The average motorist would find little other than the spectacular scenery to distinguish the A4212 from any of the hundreds of other rural roads that wind their way between the towns and villages of the British countryside, but every day, drivers meander their way past the site of a national point of crisis. Here, the politics of localism, national infrastructure and regional identity converged on the now invisible village of Capel Celyn in the foothills of Snowdonia.
Standing at the eastern edge of the valley, there is little to distinguish the lake below from any Scottish loch or the other lakes of Snowdonia. The deep, resolutely green grass rolls down the steep hills until it reaches the deep oily black and chillingly cold surface of Llyn Celyn. Yet we are not standing on a natural shore, but on the sculpted crest of a vast hydroelectric dam. The lake below is not the ancient mere it appears to be, but a thoroughly modern example of utilitarian project making, directed by a faraway industrial power.
Usually, the surface of the lake is placid and contains no hint of the story it hides within its depths. The dam is well hidden from the roadside and the only clue that belies the artificial origins of the water is the small tower that emerges from the centre of the lake. Coupled with the bowl-like concrete structure that peers over the surface at the far end of the dam, it looks just another post-war architectural adventure, albeit somewhat out of place in this ancient countryside.
From the far end of the lake, the dam appears as the artificially horizontal horizon that it is, revealing Llyn Celyn as a mere imitation of a natural lake. The water does not date from the movements of the once great glaciers that carved out the landscape like many of the UK’s other mountain lakes: Llyn Celyn has in fact filled the Tryweryn valley for a little less than half a century. The effects of this contrived local deluge have rippled outwards through regional borders and across the subsequent decades.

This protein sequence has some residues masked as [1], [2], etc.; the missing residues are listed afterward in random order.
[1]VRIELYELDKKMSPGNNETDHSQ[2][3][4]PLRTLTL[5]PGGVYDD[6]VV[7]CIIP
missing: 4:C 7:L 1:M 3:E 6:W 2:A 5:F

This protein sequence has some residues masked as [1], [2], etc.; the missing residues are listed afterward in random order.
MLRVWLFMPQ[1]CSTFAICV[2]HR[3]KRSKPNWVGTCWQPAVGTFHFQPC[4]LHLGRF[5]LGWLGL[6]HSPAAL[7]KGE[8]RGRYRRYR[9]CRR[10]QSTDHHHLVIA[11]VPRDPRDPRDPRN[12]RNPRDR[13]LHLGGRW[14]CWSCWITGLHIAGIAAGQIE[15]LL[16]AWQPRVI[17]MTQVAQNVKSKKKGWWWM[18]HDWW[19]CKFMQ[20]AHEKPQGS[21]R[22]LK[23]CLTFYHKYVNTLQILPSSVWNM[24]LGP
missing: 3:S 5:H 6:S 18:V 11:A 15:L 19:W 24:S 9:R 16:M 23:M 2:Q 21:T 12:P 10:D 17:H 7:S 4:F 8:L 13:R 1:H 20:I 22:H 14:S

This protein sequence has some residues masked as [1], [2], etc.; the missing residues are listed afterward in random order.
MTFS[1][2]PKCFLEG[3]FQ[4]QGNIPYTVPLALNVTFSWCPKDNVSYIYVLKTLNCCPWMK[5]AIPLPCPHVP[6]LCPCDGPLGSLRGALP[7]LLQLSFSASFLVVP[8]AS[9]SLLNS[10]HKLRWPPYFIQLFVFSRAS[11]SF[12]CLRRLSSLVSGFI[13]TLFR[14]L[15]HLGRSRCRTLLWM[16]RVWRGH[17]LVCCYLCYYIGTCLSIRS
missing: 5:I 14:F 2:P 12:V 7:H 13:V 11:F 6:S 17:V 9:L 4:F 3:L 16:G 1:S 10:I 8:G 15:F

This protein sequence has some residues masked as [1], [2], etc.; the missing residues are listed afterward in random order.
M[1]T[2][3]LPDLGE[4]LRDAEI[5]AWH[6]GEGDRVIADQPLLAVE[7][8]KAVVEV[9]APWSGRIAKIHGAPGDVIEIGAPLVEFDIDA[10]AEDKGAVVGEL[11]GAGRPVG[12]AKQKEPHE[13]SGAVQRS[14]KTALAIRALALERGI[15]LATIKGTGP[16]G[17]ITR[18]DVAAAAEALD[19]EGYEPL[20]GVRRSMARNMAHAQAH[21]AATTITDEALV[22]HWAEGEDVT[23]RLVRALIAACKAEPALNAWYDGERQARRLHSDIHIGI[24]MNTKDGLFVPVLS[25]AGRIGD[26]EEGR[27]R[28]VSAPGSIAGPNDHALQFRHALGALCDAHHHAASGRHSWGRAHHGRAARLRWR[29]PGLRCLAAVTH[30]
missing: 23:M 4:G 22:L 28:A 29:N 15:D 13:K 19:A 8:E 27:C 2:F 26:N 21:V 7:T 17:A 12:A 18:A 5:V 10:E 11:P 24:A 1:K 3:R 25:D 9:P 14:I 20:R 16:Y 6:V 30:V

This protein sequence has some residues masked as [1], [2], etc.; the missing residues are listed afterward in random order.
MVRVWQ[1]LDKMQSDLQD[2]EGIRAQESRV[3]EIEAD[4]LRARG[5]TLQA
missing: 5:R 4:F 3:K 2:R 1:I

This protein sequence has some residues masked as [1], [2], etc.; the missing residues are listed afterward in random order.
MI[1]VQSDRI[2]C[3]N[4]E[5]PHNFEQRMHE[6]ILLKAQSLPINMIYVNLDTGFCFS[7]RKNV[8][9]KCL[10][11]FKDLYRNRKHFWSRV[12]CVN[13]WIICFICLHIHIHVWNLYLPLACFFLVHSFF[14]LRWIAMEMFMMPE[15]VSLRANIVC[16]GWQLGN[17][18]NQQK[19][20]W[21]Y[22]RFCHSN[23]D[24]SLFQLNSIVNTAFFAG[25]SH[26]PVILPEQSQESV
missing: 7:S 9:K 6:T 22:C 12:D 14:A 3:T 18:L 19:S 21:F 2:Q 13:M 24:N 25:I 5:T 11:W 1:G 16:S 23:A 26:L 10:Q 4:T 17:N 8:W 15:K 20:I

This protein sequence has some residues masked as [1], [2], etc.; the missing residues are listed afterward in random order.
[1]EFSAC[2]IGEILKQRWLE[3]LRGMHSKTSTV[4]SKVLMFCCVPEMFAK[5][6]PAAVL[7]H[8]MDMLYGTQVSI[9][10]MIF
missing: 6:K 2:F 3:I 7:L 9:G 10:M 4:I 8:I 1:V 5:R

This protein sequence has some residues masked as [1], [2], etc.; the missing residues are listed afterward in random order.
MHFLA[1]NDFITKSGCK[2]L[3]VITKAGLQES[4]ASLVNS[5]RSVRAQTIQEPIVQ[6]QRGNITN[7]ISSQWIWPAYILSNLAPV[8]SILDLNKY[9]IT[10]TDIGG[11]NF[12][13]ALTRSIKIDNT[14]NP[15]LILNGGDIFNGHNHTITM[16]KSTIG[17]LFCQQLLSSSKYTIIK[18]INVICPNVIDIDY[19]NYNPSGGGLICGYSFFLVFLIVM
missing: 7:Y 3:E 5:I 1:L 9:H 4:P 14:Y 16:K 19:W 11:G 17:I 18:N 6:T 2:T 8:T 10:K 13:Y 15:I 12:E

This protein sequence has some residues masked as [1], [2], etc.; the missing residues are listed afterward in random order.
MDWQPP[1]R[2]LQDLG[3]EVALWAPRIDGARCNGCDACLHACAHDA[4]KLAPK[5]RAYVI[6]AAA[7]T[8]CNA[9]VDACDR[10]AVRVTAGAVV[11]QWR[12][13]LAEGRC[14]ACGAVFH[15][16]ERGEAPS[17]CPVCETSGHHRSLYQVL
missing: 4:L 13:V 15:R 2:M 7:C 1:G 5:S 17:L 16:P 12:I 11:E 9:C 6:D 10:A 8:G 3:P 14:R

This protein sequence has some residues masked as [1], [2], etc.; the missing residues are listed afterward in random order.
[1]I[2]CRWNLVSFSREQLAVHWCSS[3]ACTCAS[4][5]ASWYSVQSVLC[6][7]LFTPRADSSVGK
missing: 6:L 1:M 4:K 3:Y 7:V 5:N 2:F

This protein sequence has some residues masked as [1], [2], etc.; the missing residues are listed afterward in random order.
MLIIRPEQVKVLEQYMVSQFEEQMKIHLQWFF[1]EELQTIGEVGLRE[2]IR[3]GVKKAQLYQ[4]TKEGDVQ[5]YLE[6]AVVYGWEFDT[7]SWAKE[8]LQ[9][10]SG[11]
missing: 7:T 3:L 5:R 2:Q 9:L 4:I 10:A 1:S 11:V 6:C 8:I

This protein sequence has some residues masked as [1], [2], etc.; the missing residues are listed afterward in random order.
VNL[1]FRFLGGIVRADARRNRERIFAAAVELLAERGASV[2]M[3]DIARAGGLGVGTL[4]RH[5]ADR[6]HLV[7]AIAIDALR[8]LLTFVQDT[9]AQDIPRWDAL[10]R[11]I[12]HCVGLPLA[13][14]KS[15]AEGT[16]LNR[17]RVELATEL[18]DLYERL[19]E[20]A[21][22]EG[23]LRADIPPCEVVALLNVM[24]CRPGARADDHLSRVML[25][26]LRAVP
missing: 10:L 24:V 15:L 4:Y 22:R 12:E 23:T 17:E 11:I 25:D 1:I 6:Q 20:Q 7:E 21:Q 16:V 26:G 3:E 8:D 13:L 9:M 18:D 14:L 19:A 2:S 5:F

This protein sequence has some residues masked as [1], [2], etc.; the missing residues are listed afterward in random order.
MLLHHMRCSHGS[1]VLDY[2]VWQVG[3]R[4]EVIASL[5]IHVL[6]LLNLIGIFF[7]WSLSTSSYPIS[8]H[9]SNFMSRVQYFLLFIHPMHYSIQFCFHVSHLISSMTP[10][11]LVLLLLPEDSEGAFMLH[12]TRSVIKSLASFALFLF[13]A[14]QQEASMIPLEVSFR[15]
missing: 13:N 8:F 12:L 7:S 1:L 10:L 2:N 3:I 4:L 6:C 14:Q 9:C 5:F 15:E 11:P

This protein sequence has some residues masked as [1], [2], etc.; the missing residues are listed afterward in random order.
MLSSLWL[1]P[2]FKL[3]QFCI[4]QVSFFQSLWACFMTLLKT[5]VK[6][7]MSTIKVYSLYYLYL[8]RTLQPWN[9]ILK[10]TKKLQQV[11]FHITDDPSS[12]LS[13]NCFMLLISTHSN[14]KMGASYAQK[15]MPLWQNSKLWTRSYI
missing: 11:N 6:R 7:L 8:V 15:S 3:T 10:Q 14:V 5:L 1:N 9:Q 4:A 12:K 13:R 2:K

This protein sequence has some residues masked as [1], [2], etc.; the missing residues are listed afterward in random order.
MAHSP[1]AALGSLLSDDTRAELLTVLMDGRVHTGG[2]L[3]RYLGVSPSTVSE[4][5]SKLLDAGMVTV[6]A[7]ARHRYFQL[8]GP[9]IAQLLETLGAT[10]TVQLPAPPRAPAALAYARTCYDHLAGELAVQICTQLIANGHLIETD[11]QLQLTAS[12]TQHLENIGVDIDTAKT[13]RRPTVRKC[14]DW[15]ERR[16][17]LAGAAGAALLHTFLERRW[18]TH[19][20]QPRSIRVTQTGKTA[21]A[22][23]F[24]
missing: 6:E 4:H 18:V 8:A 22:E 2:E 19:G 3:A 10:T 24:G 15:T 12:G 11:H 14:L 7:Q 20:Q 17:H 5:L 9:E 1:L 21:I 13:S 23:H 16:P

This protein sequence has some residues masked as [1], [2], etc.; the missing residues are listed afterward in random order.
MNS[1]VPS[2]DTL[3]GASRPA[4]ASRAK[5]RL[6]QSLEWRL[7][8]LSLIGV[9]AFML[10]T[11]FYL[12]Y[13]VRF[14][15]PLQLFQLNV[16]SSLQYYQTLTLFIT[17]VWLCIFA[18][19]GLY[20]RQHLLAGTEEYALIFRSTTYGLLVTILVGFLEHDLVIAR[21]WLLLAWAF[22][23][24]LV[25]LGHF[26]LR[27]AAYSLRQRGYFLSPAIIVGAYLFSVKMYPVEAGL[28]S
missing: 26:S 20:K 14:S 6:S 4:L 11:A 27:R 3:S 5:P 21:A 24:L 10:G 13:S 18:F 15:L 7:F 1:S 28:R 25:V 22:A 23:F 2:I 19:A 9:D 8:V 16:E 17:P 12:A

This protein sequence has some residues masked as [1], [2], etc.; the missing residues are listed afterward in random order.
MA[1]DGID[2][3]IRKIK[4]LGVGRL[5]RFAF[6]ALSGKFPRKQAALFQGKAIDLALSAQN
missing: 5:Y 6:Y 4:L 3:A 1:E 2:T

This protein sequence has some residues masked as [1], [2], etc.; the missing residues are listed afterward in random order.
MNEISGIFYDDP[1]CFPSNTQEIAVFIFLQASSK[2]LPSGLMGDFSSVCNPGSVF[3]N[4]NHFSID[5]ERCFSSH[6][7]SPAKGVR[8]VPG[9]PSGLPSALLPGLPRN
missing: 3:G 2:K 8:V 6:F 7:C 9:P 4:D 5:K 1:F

Capel Celyn has long held a personal resonance for me. I was born in England, yet my entire paternal line stems from the fishing and mining communities of the Lleyn Peninsular in North Wales. Three or four times a year for the last three decades I have made the journey to Lleyn and back again the same way. I have known that journey as long as I have known myself, and when younger would look forward with anticipation to that moment when we would cross the cusp of the ridge of the valley and I would glimpse Treweryn. My father would tell the mysterious and entrancing story that the water shrouded. Of course I already knew the story - as he had told it a thousand times before - of the flooded village below. If the summer was hot, I would strain my eyes for a glimpse of an ancient spire that I knew could be seen if the water was low. At the same time my ears would search the silence beyond the car engine for the tolling of the ancient bell. I never saw or heard anything, but I always imagined I did.